Watch Out! E-mail is not the same as paper mail
If your company is using e-mail to generate leads, make sales or drive people to your Web site, let me issue an important warning: If the person writing your e-mail letters is using the same techniques he or she uses when writing standard PAPER direct mail letters, you risk getting creamed!
Yes, direct mail and e-mail share many crucial similarities, but there are BIG differences too. And if you write both exactly the same way and expect great results, you could be in trouble.
Let me give you an example that makes this point clearly:
Some time ago, TigerSoftware sent Word Finder Plus customers a letter by regular mail that started this way:
"Dear Registered User: Consider this: No two words in the English language have precisely the same meaning. That's the beauty of the language -- and the challenge ... If you write letters, reports, proposals, speeches, ads, articles, essays -- anything -- this private offer on the all-new Word Finder Plus is being made especially for you."
Now, on paper, this lead-in could work just fine. But in e-mail, it would crash and burn.
Why? Because when prospects pick up a letter, they're at their desk in the office, or sitting comfortably at home. They're somewhat at ease, somewhat receptive and relaxed. They're in their "let's go through the mail" zone. Sure they throw out the junk mail. But they'll sometimes give a letter 10 seconds (that's a LOT of time!) to see what it's about. This means that a letter's lead-in paragraph, like the one above, at least has a shot.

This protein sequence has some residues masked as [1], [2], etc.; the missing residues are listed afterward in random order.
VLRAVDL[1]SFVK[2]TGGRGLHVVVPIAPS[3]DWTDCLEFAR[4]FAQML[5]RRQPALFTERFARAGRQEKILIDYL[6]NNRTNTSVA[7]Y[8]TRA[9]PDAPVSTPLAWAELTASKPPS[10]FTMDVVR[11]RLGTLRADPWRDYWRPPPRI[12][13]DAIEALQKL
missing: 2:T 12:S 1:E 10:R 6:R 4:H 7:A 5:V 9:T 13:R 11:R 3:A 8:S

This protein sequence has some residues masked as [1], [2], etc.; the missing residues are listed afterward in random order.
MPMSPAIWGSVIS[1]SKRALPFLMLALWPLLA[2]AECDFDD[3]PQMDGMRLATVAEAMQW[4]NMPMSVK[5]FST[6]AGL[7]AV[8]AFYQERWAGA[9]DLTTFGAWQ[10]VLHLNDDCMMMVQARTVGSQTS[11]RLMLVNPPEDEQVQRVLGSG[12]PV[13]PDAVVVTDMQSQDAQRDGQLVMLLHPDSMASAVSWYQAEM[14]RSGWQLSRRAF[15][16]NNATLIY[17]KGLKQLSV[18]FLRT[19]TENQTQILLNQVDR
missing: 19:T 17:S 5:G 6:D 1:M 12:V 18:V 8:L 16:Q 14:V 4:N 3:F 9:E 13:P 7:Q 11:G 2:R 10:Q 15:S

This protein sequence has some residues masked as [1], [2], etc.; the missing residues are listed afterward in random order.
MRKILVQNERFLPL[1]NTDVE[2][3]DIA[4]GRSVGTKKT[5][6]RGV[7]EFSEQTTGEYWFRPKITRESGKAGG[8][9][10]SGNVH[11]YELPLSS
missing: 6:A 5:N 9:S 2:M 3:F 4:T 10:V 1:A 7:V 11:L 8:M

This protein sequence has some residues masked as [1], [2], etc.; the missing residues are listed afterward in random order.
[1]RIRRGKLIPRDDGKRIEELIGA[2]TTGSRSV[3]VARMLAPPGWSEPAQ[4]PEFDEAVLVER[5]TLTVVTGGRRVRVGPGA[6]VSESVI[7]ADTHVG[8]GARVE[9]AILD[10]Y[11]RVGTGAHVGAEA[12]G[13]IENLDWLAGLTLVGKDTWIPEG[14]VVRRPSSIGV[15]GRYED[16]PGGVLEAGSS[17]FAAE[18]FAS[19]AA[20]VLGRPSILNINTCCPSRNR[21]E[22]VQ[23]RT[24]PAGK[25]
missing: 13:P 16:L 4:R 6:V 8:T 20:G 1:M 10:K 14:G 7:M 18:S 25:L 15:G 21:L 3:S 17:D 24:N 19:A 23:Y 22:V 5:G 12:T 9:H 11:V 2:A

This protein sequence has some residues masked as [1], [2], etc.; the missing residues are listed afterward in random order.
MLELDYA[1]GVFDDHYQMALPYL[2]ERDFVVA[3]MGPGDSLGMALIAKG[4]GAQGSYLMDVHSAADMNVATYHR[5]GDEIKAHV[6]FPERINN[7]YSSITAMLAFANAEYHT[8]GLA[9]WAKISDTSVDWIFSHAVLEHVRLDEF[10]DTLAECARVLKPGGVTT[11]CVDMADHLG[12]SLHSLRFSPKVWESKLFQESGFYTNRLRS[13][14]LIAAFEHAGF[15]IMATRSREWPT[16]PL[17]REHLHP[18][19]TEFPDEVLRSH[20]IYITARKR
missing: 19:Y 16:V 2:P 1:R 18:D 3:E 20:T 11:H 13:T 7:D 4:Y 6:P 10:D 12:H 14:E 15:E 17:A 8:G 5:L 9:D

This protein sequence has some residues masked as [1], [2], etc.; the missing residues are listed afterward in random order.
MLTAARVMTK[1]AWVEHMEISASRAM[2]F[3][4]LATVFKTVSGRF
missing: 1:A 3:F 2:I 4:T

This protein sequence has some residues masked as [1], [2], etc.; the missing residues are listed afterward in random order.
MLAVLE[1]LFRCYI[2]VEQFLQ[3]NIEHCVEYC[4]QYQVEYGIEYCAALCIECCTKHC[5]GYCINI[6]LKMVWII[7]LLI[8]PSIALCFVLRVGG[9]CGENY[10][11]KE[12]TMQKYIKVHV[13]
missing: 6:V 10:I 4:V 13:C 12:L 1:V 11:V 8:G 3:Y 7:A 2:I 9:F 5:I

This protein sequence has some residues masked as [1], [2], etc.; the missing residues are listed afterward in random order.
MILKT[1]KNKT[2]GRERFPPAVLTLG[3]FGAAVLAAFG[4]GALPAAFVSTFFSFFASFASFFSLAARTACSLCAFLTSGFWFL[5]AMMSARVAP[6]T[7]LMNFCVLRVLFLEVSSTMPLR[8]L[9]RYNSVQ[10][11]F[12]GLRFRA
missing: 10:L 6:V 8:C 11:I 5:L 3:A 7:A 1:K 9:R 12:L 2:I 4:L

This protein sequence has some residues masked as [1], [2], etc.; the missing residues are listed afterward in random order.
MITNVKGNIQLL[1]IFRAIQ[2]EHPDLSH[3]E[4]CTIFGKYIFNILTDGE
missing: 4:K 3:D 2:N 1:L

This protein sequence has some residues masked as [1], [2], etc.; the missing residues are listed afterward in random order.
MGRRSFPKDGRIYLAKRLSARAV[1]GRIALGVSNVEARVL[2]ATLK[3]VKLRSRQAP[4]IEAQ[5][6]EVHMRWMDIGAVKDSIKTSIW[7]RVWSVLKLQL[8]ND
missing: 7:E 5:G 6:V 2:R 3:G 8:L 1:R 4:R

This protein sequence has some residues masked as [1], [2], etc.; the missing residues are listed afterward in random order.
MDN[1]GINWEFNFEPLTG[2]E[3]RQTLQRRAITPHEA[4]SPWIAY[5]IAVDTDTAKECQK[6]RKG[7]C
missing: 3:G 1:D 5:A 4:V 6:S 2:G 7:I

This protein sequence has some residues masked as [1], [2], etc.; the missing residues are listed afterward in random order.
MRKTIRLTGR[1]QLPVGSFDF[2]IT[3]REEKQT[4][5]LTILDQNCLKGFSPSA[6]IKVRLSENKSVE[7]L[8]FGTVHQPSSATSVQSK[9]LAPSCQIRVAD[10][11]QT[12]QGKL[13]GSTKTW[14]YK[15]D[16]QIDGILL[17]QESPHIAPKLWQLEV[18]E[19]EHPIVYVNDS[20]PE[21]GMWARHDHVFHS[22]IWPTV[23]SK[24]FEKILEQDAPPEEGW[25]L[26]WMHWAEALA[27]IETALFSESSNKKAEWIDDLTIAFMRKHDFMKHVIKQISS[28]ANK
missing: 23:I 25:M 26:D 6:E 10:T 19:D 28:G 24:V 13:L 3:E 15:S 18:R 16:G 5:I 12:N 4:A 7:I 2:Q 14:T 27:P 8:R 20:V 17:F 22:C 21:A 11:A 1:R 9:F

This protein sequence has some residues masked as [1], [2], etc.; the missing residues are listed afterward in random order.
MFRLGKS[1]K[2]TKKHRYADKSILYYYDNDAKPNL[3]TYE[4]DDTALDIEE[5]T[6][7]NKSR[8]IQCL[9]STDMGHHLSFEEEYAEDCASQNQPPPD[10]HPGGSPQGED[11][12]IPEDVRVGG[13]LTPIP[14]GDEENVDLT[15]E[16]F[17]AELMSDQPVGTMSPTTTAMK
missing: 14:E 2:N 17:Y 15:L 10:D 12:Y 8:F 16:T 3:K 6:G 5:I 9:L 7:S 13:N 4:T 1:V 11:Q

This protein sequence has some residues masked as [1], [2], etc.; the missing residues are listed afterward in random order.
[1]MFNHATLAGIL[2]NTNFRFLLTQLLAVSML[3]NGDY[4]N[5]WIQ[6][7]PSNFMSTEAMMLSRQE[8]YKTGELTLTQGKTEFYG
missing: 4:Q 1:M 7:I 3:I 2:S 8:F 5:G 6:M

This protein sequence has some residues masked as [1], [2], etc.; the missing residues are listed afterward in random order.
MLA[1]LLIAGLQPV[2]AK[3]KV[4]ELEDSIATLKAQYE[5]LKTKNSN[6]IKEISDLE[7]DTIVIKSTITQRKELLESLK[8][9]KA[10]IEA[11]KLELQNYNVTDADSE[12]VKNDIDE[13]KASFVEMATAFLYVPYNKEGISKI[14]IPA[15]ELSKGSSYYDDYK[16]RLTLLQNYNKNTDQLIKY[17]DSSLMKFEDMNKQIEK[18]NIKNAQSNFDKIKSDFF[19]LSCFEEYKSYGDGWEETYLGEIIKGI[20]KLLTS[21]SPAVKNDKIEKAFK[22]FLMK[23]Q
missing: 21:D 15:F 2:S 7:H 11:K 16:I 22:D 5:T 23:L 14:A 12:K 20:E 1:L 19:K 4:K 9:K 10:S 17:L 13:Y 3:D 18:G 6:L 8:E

But what about e-mail? Do people go through it the same way they go through paper letters? As they say in New York, "fuhGEDaboudit!" Their in-box is jammed -- and full of spam. They're under the gun and moving quickly. If someone starts an e-mail by telling them that "no two words in the English language have precisely the same meaning. That's the beauty of the language -- and the challenge ..." they're history!
E-mail copywriting demands that you grab people's attention quickly, then move IMMEDIATELY TO THE OFFER. Here's an example of an e-mail lead-in that I wrote for Intuit to promote Quicken Deluxe:
"Interested in tracking stocks and mutual funds?
Want to spend more time investing and less time searching for data?
You need INVESTOR INSIGHT!
Now you can try it absolutely FREE FOR 30 DAYS
without risk or obligation!"
See what I mean? In e-mail you have to jump in very quickly!
My advice? When you're creating an e-mail sales letter, remember to include the bottom-line benefits (the way you would in paper direct mail), but pare down the language and get to the point even more quickly!
Ivan Levison is a freelance direct response copywriter who works for companies like Bank of America, Fireman's Fund, Intel, Microsoft and many others. Levison writes direct mail sales letters, e-mail letters and ads. For a free subscription to his monthly e-mail newsletter for software marketers, visit his Web site at http://www.levison.com. He can be reached at (415) 461-0672 or at firstname.lastname@example.org.